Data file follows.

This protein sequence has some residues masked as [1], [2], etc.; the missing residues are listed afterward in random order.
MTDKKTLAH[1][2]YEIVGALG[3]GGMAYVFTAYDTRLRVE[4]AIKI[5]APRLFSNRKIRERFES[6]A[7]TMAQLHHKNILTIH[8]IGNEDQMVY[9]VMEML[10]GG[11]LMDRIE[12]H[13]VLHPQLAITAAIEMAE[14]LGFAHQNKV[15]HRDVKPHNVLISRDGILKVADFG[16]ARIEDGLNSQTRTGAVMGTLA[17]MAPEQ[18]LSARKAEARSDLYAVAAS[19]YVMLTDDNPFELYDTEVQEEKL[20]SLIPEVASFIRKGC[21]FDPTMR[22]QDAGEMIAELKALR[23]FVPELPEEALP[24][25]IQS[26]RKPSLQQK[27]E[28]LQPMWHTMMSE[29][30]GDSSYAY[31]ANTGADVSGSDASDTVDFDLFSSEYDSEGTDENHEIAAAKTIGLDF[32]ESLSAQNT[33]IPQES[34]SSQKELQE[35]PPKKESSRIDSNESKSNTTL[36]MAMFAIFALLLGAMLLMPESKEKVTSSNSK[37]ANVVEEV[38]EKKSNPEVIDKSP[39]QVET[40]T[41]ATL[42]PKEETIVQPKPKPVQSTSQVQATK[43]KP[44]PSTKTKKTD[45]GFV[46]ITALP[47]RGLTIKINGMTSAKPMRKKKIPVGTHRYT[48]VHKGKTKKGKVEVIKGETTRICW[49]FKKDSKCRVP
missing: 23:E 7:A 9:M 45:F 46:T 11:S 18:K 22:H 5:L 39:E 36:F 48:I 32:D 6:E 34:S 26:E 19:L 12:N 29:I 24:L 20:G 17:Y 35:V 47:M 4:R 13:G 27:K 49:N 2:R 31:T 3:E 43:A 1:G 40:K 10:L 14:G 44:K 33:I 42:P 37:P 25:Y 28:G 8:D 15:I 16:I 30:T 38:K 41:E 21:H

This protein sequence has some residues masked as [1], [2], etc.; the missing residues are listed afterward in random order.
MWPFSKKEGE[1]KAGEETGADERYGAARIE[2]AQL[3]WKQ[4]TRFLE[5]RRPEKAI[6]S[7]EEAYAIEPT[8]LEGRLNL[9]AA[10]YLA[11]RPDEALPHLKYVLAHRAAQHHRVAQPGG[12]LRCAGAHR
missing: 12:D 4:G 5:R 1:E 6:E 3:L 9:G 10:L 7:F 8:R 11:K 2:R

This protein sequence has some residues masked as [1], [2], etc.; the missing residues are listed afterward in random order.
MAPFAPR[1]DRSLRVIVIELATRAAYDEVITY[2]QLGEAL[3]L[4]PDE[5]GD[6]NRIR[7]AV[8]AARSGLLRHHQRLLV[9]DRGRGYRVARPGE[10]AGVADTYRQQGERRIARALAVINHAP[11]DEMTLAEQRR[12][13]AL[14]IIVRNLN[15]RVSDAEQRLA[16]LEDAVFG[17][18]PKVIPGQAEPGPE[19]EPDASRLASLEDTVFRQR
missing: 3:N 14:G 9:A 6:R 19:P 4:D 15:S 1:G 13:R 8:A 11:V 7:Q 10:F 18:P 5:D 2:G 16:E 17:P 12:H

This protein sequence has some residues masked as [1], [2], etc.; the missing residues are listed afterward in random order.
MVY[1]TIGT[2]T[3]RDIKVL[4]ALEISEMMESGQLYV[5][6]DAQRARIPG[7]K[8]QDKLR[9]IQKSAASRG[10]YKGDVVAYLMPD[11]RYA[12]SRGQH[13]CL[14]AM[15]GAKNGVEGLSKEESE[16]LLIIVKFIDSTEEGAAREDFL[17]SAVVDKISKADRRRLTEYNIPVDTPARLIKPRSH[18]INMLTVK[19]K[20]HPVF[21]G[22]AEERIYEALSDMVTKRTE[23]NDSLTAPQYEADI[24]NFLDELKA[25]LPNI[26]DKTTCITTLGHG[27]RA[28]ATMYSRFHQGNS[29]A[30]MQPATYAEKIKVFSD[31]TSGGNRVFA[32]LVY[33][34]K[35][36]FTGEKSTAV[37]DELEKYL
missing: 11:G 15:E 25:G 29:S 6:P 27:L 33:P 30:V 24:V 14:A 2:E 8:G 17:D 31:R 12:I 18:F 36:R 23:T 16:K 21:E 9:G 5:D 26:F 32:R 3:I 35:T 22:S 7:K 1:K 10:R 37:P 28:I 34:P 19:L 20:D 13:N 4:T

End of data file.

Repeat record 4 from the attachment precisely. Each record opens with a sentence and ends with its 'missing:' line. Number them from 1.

This protein sequence has some residues masked as [1], [2], etc.; the missing residues are listed afterward in random order.
MVY[1]TIGT[2]T[3]RDIKVL[4]ALEISEMMESGQLYV[5][6]DAQRARIPG[7]K[8]QDKLR[9]IQKSAASRG[10]YKGDVVAYLMPD[11]RYA[12]SRGQH[13]CL[14]AM[15]GAKNGVEGLSKEESE[16]LLIIVKFIDSTEEGAAREDFL[17]SAVVDKISKADRRRLTEYNIPVDTPARLIKPRSH[18]INMLTVK[19]K[20]HPVF[21]G[22]AEERIYEALSDMVTKRTE[23]NDSLTAPQYEADI[24]NFLDELKA[25]LPNI[26]DKTTCITTLGHG[27]RA[28]ATMYSRFHQGNS[29]A[30]MQPATYAEKIKVFSD[31]TSGGNRVFA[32]LVY[33][34]K[35][36]FTGEKSTAV[37]DELEKYL
missing: 11:G 15:E 25:G 29:S 6:P 27:L 33:P 30:V 24:V 14:A 2:E 8:G 17:D 31:R 12:I 18:F 36:R 23:T 16:K 21:E 9:G 5:D 26:F 32:R 3:I 35:T 22:S 7:K 1:K 10:R 37:P 28:I 34:P 19:L 20:D 13:N 4:T